Smule launches AutoRap for iOS and Android, Engadget's editors drop some mad beats

Sure, we're often mistaken for some of hip-hop's illest emcees in our day-to-day lives, but the sad truth is that Engadget's editorial team could use a little help with our flow. Thankfully, technology has come to the rescue, yet again -- this time in the form of AutoRap, the latest app from the people who brought you such mobile blockbusters as I am T-Pain and Songify. Those who've spent time with either of the aforementioned apps know what to expect from this latest addition to the Smule family: talk or rap into your iPhone or Android device, tap the button, and then wait for the magic. AutoRap will go to town, or as Smule puts it: "turn[ing] speech into rap and correct[ing] bad rapping."

Talking and rapping are the two primary modes here. With the former, you simply speak into your phone, and the app chops your voice and buries it in a whole mess of autotuney goodness. There's a pretty broad handful of songs at present, including 30 premium tracks from the likes of Snoop Dog, the Beastie Boys, Outkast and Kid Cudi -- naturally, if you want access to those, you're gonna have to pony up some cash, or earn some credits doing things like watching instructional videos or filling out auto insurance quote forms. The free tracks mostly get the job done, however.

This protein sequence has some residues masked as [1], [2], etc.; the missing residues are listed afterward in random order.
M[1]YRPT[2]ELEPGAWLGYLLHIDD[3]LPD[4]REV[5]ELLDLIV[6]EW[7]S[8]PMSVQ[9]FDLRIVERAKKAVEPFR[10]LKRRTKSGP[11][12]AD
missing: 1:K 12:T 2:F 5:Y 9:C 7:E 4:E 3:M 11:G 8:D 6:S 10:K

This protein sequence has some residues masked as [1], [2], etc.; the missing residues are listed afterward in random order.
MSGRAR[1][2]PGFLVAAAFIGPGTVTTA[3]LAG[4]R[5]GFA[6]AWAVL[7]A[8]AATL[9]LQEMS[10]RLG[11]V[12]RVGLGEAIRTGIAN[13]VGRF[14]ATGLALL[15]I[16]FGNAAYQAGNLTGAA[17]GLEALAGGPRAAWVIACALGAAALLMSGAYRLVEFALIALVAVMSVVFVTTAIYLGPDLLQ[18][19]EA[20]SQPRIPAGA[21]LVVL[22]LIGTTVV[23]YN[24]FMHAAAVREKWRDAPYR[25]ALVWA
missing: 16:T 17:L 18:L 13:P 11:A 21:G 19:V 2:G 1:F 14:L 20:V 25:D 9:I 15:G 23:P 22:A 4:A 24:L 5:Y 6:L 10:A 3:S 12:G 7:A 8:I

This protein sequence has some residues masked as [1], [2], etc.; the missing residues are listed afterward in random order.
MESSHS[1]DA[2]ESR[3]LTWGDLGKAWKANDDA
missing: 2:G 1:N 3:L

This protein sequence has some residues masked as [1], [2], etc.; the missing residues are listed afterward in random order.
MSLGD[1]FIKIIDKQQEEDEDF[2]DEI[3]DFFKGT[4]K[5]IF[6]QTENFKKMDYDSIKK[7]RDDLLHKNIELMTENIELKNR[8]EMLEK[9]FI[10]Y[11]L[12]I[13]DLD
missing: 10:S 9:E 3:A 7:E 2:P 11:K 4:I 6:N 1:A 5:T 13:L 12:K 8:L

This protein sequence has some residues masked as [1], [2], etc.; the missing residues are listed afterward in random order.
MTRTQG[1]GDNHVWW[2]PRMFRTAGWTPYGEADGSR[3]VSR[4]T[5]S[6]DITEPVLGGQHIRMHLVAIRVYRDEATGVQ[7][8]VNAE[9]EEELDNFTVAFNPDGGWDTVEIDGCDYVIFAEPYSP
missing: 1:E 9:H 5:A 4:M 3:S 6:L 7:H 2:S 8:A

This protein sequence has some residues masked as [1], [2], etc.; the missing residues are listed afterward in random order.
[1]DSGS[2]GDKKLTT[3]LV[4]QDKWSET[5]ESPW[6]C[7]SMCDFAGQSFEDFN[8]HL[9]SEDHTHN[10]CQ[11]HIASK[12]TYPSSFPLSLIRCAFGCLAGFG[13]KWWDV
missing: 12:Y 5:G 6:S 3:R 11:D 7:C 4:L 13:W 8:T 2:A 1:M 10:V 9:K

The app does a pretty good job turning your words into something salvageable (in the case of the above demos, the geekiest words we could conjure), thanks, no doubt, to the "sophisticated artificial intelligence developed by Smule's chief scientist" the company says is at play here. Pick Rap, and the app will offer up lyrics and a beat, correcting your rapping within a predetermined framework. Naturally, Smule gives you the ability to share the fruits of your labor (your, ahem, "Rappertoire") all of the requisite ways -- e-mail, Twitter and Facebook. After all, the dopest beats ought not be kept to yourself.

Smule launches AutoRap for iOS and Android, Engadget's editors drop some mad beats video

In the end, AutoRap doesn't amount to too much more than a fun distraction -- apologies in advance to all of those hoping to jumpstart their burgeoning rap careers. Sucker MCs can download it today from Google Play and the Apple App Store.

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